Should privacy be granted sparingly in court proceedings? Or should it be allowed if both parties consent?
A recent article by Ian Mulgrew of the Vancouver Sun comments on a judgment in which Justice Griffin of the Supreme Court of British Columbia criticized the practice of obscuring names in family law proceedings. In the case of A.B. v. C.D. the husband brought an application to review the amount of spousal support he had to pay to his wife. The husband was paying $11,500.00 per month based on the parties’ separation agreement signed in 2008 (his average income over the three years since 2008 was approximately $57,000.00 per month).
On the matter of privacy, and obscuring names, Justice Griffin stated:
Lastly, I observe that the parties entered into a consent order early on in the proceeding to camouflage their names in any court judgment by use of initials. Counsel for the respondent was quite adamant that this remain in place. I am not convinced that such a consent court order is appropriate or that it can bind subsequent judges. As held in M.E.H. v. Williams, 2012 ONCA 35 at para. 34:
“…the centrality of freedom of expression and the open court principle to both Canadian democracy and individual freedoms in Canada demands that a party seeking to limit freedom of expression and the openness of the courts carry a significant legal and evidentiary burden.”
The interest in open court proceedings is a public interest, not something that private parties can negotiate away. Furthermore, the fact that parties have to put their names to their pleadings in litigation promotes honesty and reasonableness. Where one party happens to be a lawyer, that status does not warrant special treatment as many vulnerable parties do not have the luxury of anonymity in litigation. On occasion where some particular information could cause harm if released, such as information that could be the subject of identity theft, reasons for judgment can be crafted to simply not refer to the confidential particulars.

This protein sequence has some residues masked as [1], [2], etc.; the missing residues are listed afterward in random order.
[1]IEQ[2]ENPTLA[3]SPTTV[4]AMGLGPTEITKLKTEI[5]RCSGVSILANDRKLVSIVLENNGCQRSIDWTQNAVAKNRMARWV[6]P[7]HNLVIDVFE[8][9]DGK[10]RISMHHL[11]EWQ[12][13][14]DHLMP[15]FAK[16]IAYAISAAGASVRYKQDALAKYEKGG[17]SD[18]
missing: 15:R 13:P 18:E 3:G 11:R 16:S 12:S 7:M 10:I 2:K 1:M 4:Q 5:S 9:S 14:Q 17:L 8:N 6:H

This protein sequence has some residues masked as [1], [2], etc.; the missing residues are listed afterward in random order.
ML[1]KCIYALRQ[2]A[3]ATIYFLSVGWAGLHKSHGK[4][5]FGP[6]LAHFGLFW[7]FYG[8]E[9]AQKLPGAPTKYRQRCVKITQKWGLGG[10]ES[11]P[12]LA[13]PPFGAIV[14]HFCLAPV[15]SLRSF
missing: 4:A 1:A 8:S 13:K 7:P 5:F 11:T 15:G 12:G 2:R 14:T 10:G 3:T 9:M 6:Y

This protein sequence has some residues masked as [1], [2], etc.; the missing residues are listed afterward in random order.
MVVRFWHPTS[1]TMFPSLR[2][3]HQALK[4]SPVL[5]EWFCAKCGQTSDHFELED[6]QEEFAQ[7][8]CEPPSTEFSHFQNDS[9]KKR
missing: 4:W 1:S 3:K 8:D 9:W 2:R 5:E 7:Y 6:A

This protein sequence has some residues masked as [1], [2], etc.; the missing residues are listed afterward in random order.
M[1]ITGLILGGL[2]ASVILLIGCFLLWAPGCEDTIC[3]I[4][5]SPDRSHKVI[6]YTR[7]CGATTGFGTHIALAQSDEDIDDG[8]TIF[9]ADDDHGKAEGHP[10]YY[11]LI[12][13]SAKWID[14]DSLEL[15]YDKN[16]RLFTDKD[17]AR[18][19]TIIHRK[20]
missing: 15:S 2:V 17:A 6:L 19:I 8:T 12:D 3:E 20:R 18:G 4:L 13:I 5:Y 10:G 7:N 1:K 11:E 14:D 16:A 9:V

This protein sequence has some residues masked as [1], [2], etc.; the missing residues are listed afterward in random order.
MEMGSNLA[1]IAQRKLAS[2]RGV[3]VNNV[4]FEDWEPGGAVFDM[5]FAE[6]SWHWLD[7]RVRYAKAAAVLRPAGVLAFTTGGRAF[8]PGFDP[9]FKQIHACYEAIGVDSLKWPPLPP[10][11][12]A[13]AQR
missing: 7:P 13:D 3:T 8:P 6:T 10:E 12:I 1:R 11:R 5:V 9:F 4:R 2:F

In the proceeding before me I did not see any information that would have justified hiding the litigants’ names. Having said that, given that no party sought a change in this status and it was so strongly opposed by the Husband, and given that I have not heard submissions on it, I will for the time being not make any ruling changing the style of proceedings.
As an interesting note – in some cases, such as C.A.R. v. R.M.R., the decision of the court provides details that are so locally well known, it is not difficult to determine who the parties involved are.
In the case referenced by Justice Griffin, M.E.H. v Williams, the Ontario Court of Appeal lifted the publication ban on divorce proceedings between David Russell Williams and his wife Mary Elizabeth Harriman (“M.E.H.”). The publication ban, originally granted by the Ontario Superior Court of Justice, prevented the publication of her name, address, employer, income or medical information.
As in many high profile case, there were parties who wanted to know the details of the M.E.H. v Williams divorce. Media groups such as the Ottawa Citizen and the Canadian Broadcasting Corporation were granted intervener status in the motion and sought to have the non-publication and sealing order lifted.
As sumarized in an article on CBC:
The appeal court said in its decision that the personal concerns of public embarrassment are not enough by themselves to justify non-publication or sealing orders and said assessing emotional distress versus emotional harm is a matter of degree to be measured against the media’s right to report on court proceedings.
The law in regard to publication bans generally requires two step inquiry (as directed by the Supreme Court of Canada):
- such an order is necessary in order to prevent a serious risk to the proper administration of justice because reasonably alternative measures will not prevent the risk; and
- the salutary effects of the publication ban outweigh the deleterious effects on the rights and interests of the parties and the public, including the effects on the right to free expression, the right of the accused to a fair and public trial, and the efficacy of the administration of justice.
What do you think?
Should parties be able to agree to a publication ban in their divorce proceedings, or is it in the interest of the administration of justice to have names made public?
One option for separating spouses, if they do not want their divorces to be in the public eye, is to agree to a confidential dispute resolution process, such as mediation or arbitration.
While the parties (if married) would still have to file court documents to have a divorce granted, they could limit the information made public to the basics (their names, their date of marriage etc.). If all you are seeking from the court is a divorce, and you have no children, the information you need to provide is quite limited.